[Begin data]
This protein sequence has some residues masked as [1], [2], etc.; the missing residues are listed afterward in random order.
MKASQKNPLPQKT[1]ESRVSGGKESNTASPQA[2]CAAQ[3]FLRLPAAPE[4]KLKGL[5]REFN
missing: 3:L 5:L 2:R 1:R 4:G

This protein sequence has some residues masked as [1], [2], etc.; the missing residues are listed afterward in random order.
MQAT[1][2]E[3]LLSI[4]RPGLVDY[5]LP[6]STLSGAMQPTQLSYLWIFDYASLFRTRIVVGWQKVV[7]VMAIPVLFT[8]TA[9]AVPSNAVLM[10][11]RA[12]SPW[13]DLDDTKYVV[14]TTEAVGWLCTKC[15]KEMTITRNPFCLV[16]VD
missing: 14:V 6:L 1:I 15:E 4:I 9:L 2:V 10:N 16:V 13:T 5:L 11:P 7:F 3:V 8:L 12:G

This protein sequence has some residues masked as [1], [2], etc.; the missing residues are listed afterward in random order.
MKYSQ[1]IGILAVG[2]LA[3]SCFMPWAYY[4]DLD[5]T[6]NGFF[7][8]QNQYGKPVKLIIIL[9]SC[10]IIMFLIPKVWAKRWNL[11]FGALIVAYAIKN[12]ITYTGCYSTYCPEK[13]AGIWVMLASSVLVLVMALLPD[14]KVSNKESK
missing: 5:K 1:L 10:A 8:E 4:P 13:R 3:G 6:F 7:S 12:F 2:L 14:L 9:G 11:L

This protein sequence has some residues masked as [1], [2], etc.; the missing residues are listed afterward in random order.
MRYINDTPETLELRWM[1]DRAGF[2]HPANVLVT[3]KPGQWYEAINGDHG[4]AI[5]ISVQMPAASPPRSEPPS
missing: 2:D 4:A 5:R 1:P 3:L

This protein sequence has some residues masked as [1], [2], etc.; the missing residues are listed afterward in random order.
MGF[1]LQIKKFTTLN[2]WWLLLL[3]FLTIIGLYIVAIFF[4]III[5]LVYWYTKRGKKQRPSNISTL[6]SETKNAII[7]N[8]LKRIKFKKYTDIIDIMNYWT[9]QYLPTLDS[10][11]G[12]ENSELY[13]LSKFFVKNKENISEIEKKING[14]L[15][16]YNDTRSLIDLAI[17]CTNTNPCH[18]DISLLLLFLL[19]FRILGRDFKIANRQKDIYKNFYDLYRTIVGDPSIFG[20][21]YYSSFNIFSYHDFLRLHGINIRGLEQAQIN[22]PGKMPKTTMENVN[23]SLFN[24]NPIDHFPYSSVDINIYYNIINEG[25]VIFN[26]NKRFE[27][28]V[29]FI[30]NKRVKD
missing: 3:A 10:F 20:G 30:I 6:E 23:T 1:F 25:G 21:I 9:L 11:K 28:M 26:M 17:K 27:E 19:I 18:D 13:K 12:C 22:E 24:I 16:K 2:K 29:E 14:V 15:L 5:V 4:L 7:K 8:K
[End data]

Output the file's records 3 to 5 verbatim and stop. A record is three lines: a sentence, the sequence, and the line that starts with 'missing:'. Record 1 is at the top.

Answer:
This protein sequence has some residues masked as [1], [2], etc.; the missing residues are listed afterward in random order.
MKYSQ[1]IGILAVG[2]LA[3]SCFMPWAYY[4]DLD[5]T[6]NGFF[7][8]QNQYGKPVKLIIIL[9]SC[10]IIMFLIPKVWAKRWNL[11]FGALIVAYAIKN[12]ITYTGCYSTYCPEK[13]AGIWVMLASSVLVLVMALLPD[14]KVSNKESK
missing: 5:K 1:L 10:A 8:E 4:P 13:R 3:G 6:F 7:S 12:F 2:L 14:L 9:G 11:L

This protein sequence has some residues masked as [1], [2], etc.; the missing residues are listed afterward in random order.
MRYINDTPETLELRWM[1]DRAGF[2]HPANVLVT[3]KPGQWYEAINGDHG[4]AI[5]ISVQMPAASPPRSEPPS
missing: 2:D 4:A 5:R 1:P 3:L

This protein sequence has some residues masked as [1], [2], etc.; the missing residues are listed afterward in random order.
MGF[1]LQIKKFTTLN[2]WWLLLL[3]FLTIIGLYIVAIFF[4]III[5]LVYWYTKRGKKQRPSNISTL[6]SETKNAII[7]N[8]LKRIKFKKYTDIIDIMNYWT[9]QYLPTLDS[10][11]G[12]ENSELY[13]LSKFFVKNKENISEIEKKING[14]L[15][16]YNDTRSLIDLAI[17]CTNTNPCH[18]DISLLLLFLL[19]FRILGRDFKIANRQKDIYKNFYDLYRTIVGDPSIFG[20][21]YYSSFNIFSYHDFLRLHGINIRGLEQAQIN[22]PGKMPKTTMENVN[23]SLFN[24]NPIDHFPYSSVDINIYYNIINEG[25]VIFN[26]NKRFE[27][28]V[29]FI[30]NKRVKD
missing: 3:A 10:F 20:G 30:I 6:E 23:T 1:F 25:G 21:I 9:L 11:K 28:M 26:M 17:K 27:E 19:I 18:D 13:K 12:C 22:E 24:I 16:K 2:K 29:E 14:V 15:L 5:V 4:L 7:K 8:K